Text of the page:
I gotta have my orange juice.

Jesu, Juva

Metábasis eis állo génos (2-43)

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Asher’s been perfecting his cribbage board technique:

The NKJV has a clause in Ephesians 3 that is missing from the Alexandrian texts:

For this reason I bow my knees to the Father of our Lord Jesus Christ, from whom the whole family in heaven and earth is named. (Ephesians 3:14-15 NKJV)

This made me wonder about the referent of “whom.” But “family” is patria, so clearly it is the Father. Family is fatherdom.

On the Continent, the ship of State did not move on a sea of troubles such as faced the Englishman when he sailed the five oceans of the world. The object of the recurrent and never-ceasing care for a territorial ruler in Central Europe was the forest. After a thousand years of chopping and cutting, 27 per cent of the area of Germany is still covered by forests. More than one quarter of a country where every square inch has been “cultivated,” furrowed, turned, is covered by trees even today. Forestry was a national concern for the German rulers. The notorious word “Kultur” carries, to begin with, the notion of Landeskultur, cultivation of the soil. A German thinks of planting trees whenever he hears the word “Kultur.” Trees take a long time to grow. It is this long period of cultivation that constitutes the outstanding privileges of a government’s economic policy as against that of the individual. The far-sightedness of a paternal government has protected the German woods. “Paternal” means being unmoved by immediate profits; “paternal” stands for patience and indifference to the incentives of the day. Sports, movies, radio, newspapers, take advantage of our childishness. The German individual State was rigid and austere, its people unswayed by the demagogue; it was paternal because it took thought for a long future. It restored the chief wealth of the soil: its trees. For a poor, sandy, rainy and foggy land, it is the greatest of all services to foresee and discount the results of any waste far in advance. In a rich country waste is less disastrous. In a poor district, where tomorrow is as poor as today, any encroachment of today upon tomorrow leads to destruction. . . .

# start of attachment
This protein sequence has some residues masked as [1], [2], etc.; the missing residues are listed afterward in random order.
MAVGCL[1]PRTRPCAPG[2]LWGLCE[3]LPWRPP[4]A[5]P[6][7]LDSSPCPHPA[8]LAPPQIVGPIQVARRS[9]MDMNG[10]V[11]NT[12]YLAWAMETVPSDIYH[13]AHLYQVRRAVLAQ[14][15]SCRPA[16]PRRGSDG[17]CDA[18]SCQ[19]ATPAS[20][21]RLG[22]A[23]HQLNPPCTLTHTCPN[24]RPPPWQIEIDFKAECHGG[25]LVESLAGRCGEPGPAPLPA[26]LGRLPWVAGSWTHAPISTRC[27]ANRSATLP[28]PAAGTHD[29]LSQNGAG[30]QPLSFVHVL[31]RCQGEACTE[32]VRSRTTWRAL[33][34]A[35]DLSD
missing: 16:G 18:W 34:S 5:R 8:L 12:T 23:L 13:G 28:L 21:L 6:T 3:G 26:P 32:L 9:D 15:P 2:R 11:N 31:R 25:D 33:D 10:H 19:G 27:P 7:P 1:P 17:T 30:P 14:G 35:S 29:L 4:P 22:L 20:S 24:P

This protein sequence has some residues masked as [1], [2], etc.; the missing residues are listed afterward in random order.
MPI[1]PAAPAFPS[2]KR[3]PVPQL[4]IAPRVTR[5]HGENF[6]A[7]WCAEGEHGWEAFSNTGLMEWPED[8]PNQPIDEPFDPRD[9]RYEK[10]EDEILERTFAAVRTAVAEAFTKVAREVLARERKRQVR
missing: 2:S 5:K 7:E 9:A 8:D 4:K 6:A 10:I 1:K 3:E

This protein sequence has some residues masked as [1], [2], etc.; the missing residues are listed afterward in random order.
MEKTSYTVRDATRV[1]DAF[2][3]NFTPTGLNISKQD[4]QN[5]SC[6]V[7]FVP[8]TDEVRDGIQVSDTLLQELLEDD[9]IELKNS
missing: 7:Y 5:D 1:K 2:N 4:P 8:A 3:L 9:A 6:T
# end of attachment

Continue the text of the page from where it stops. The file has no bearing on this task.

The likeness of man in all his dignity to a tree in the forest is an everlasting German concept. (Eugen Rosenstock-Huessy, Out of Revolution, 423-424)

The forest is an eternal task, never a garden, never a desert. It bears fruit, but never for the man who plants it. Always it asks for patience and thrift, and prays to be spared from greed, haste, or carelessness. (Eugen Rosenstock-Huessy, Out of Revolution, 426)

In Numbers 2 it is significant that God’s people constitute an army arrayed around him. But it is also significant that this army is constituted of households. The church is central, the one family that will endure forever; but the earthly family is part of what serves to guard it.

If everyone is special, then no one is special. That’s because to be special is a competitive thing, often fleshly. It isn’t nothing. But spiritual things are not zero-sum. If all God’s people are holy, then so they are.

Man is Adam, earth, dirt. I was listening to some old DC Talk this week and it struck me that the range of skin color and earth color is roughly the same.

Trust me, you should buy yourself every Jamie Soles album:

Evangelicals taught this trick to the world by our obsession with introspection and sincerity and humility. But salvation is by faith in king Jesus and not faith in our own sincerity; navel gazing is a fool’s errand:

Written by Scott Moonen

October 24, 2021 at 2:05 pm

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